FOXL2 interacts with sumoylation machinery, is sumoylated and co-localize with SUMO-1 and PIAS1.

    No full text
    <p><i>A., B.</i> FOXL2 interacts with PIAS1 and UBC9: COS-7 cells were co-transfected with pCRUZ-HA-FOXL2 and pCRUZ-myc-PIAS1 (A), or with pCRUZ-myc-FOXL2 and pCRUZ-HA-UBC9 (B) or with HA and myc empty vectors (−). Lysates were immunoprecipitated with anti-myc agarose conjugated antibody and analysed by western blotting with anti-FOXL2, anti-PIAS1 and anti-UBC9 antibodies. Mock IP consisted in an immunoprecipitation with only protein-A beads, without antibody. Expression of all proteins was also analysed in total lysates (input). <i>C.</i> FOXL2 is sumoylated in transfected COS-7 cells: COS-7 cells were transfected with pCRUZ-myc-FOXL2 (0.5 ”g) alone or with pCRUZ-HA-SUMO-1 (4.5 ”g), or with HA and myc empty vectors (−). Lysates were immunoprecipitated with anti-myc agarose conjugated antibody, and analysed by western blotting using anti-FOXL2 antibody (upper panel) or anti-SUMO-1 antibody (lower panel). Both antibodies recognized band(s) of about 105-160-kDa indicated by brackets (<b>[</b>), not present in the transfection of FOXL2 alone. <i>D.,E.</i> FOXL2 is sumoylated <i>in vivo</i> in physiological conditions: (D) Immunoprecipitation was done using anti-FOXL2 antibody on α-T31 cell lysate and the eluate analyzed by western blotting using anti-FOXL2 antibody (left panel) or anti-SUMO-1 antibody (right panel). Both antibodies recognized band(s) of about 105–160-kDa indicated by brackets (<b>[</b>). The asterisk indicates the FOXL2 signal from the previous hybridization. (E) 4-week old mouse ovaries were lysed with or without NEM, 60 ”g of protein was loaded on SDS PAGE, electrophoresed, and then immunoblotted. Western blotting with an anti-Foxl2 antibody showed a 45 kDa band corresponding to native Foxl2 and a slower migrating band of about 105–160 kDa, also recognised by anti-Sumo-1 antibody (not shown). <i>F.</i> FOXL2 and SUMO-1 co-localize in the nucleus: pCRUZ-myc-FOXL2 and pCRUZ-HA-SUMO-1 were co-transfected into COS7 cells, and immunofluorescence was performed using anti-myc and anti-HA antibody. In red (Alexa 633) is shown FOXL2, in green (Alexa 488) SUMO-1. The yellow colour indicates co-localization, and is particularly seen in spots resembling PML bodies. <i>G.</i> Wild type FOXL2 co-localizes with PIAS1 in the nucleus: COS-7 cells were co-transfected with pCRUZ-myc-FOXL2 and pCRUZ-HA-PIAS1. The intracellular distribution of FOXL2 (red) and PIAS1 (green) was detected by indirect immunofluorescence with mouse anti-myc and rabbit anti-HA primary antibodies and Alexa Fluor 633 anti-mouse and Alexa Fluor 488 anti-rabbit secondary antibodies. <i>H.</i> PIAS1 enhances FOXL2 sumoylation: COS-7 cells were co-transfected with pCRUZ-myc-FOXL2 and pCRUZ-HA-PIAS1. And lysed with or without NEM. Lysates were immunoblotted with anti-FOXL2 antibody and densitometric analysis was performed on sumoylated band using Image J software. Densitometric analysis is reported compared to that in lane 1.</p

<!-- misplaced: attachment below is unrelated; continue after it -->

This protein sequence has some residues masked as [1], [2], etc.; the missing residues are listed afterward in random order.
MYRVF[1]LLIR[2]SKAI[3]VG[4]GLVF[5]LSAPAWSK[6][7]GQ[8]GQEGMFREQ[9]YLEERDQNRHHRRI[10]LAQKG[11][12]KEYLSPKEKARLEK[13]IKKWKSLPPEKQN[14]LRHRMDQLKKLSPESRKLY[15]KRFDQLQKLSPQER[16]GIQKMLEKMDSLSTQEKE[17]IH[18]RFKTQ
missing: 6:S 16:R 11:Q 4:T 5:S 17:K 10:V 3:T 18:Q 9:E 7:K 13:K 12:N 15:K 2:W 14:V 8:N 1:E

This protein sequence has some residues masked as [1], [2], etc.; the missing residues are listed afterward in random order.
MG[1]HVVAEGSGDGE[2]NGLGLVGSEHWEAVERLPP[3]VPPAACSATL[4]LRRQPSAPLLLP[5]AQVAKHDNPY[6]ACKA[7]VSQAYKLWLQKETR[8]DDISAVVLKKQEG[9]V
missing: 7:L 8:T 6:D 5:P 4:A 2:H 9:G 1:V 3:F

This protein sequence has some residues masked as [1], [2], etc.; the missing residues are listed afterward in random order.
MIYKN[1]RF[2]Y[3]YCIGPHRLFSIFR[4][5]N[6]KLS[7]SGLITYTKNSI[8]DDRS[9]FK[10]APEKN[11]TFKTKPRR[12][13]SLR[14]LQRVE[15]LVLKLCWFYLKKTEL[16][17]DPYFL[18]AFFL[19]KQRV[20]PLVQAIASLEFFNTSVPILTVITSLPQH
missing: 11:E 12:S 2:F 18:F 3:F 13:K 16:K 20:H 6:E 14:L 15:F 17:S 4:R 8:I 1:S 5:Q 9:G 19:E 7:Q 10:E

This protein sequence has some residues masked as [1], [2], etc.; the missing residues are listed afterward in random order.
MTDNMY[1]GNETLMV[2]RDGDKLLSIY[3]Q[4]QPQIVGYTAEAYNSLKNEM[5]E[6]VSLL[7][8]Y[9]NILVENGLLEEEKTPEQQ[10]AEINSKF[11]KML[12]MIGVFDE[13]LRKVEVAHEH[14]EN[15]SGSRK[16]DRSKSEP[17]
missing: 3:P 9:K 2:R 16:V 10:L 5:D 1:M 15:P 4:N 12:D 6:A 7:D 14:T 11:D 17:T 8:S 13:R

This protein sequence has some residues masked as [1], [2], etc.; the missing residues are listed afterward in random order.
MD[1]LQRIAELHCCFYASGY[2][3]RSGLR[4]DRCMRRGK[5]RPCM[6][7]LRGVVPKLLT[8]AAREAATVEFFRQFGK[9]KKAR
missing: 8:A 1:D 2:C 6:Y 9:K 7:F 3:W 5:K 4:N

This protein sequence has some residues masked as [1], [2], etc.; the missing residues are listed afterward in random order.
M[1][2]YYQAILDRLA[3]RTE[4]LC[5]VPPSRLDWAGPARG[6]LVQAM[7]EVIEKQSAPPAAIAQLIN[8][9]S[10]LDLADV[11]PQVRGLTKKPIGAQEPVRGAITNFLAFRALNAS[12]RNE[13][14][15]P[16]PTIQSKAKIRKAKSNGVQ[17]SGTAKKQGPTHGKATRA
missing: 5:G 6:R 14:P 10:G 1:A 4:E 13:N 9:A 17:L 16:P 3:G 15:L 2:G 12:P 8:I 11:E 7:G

FOXL2 stability is increased by SUMO-1 and is not dependent on proteasome-mediated degradation.

    No full text
    <p><i>A.</i> Sumoylation regulates FOXL2 stability: COS-7 cells were co-transfected with pCRUZ-myc-FOXL2 (0.5 ”g) and increasing amounts of pCRUZ-HA-UBC9 or pCRUZ-HA-PIAS1(3.5–4.5 ”g) or pCRUZ-HA-SUMO-1 (4.5 ”g). Lysates treated with and without NEM were analysed by immunoblotting with anti-FOXL2 antibody. The bracket shows slower migrating bands of about 105–160 kDa. Densitometric analysis was performed on sumoylated band using Image J software and is reported compared to that in lane 1. <i>B.</i> FOXL2 stabilization is mediated by SUMO-1 in a dose-dependent manner: COS7 were transfected with 500 ng of pCRUZ-myc-FOXL2 and increasing amounts of pCRUZ-HA-SUMO-1 (0, 1, 2, 3, 4 ”g). Immunoblotting against myc shows that FOXL2 increases with the augmentation of SUMO-1. In the lower panel anti-actin is used as loading control. <i>C.</i> FOXL2 stability is not dependent on ubiquitination and proteasome-mediated degradation: COS7 cells were transfected with pCRUZ-HA-FOXL2 alone and with pCRUZ-HA-SUMO-1 in quadruplicate. After 12 h of transfection, cells were lysed (t0) or treated with cycloheximide (inhibitor of protein biosynthesis), cycloheximide and MG132 (proteasome-inhibitor) or neither. After 36 h cells were lysed and 50 ug of protein were blotted and hybridization performed with anti-myc antibody.</p
    corecore